Section 498 makes it a punishable offence to detain or take away a married woman with criminal intent. The Code is once again unprotective of transwomen who are married. Section 498A makes it a punishable offence for a husband or relative of husband of a woman subjecting her to cruelty but it remains unknown to this day whether a transgender in a marriage would be protected under this provision. This is more relevant in the context of the Hon’ble High Court of Madras holding that a marriage solemnized between a male and a transwoman both professing Hindu religion is a valid marriage in terms of Section 5 of the Hindu Marriage Act. The ambiguity is profound, especially in the context of the NALSA judgment permitting self determination of gender.
Section 509 makes insult to modesty of a woman by word or gesture or act with intent a criminal offence. Once again, unfortunately it leaves out men and transgenders.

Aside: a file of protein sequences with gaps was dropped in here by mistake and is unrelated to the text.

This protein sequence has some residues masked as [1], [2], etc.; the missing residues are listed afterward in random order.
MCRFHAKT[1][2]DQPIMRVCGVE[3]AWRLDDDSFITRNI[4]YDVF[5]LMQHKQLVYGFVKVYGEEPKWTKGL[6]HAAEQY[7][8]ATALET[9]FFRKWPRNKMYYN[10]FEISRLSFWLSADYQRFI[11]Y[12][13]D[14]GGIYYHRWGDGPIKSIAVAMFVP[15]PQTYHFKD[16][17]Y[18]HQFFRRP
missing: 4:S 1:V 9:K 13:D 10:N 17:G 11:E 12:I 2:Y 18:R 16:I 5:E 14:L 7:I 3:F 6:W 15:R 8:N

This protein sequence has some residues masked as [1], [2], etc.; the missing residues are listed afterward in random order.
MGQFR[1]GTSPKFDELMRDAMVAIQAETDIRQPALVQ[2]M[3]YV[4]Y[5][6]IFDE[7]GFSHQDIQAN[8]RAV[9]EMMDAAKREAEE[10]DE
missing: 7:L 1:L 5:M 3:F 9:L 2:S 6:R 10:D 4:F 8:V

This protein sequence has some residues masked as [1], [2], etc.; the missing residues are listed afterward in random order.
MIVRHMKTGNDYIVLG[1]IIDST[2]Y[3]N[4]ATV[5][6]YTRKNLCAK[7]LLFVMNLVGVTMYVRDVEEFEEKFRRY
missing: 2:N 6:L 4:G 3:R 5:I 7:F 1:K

Section 377 earlier (before Navtej Singh Johar vs Union of India) criminalized voluntary carnal intercourse against the order of nature. It no longer criminalizes acts which are done with free consent. However, with the words of the provision remaining unchanged the level of protection received to persons irrespective of gender and sexuality remains unclear.
Author. is a practicing Lawyer at Kerala High Court.
Views are personal.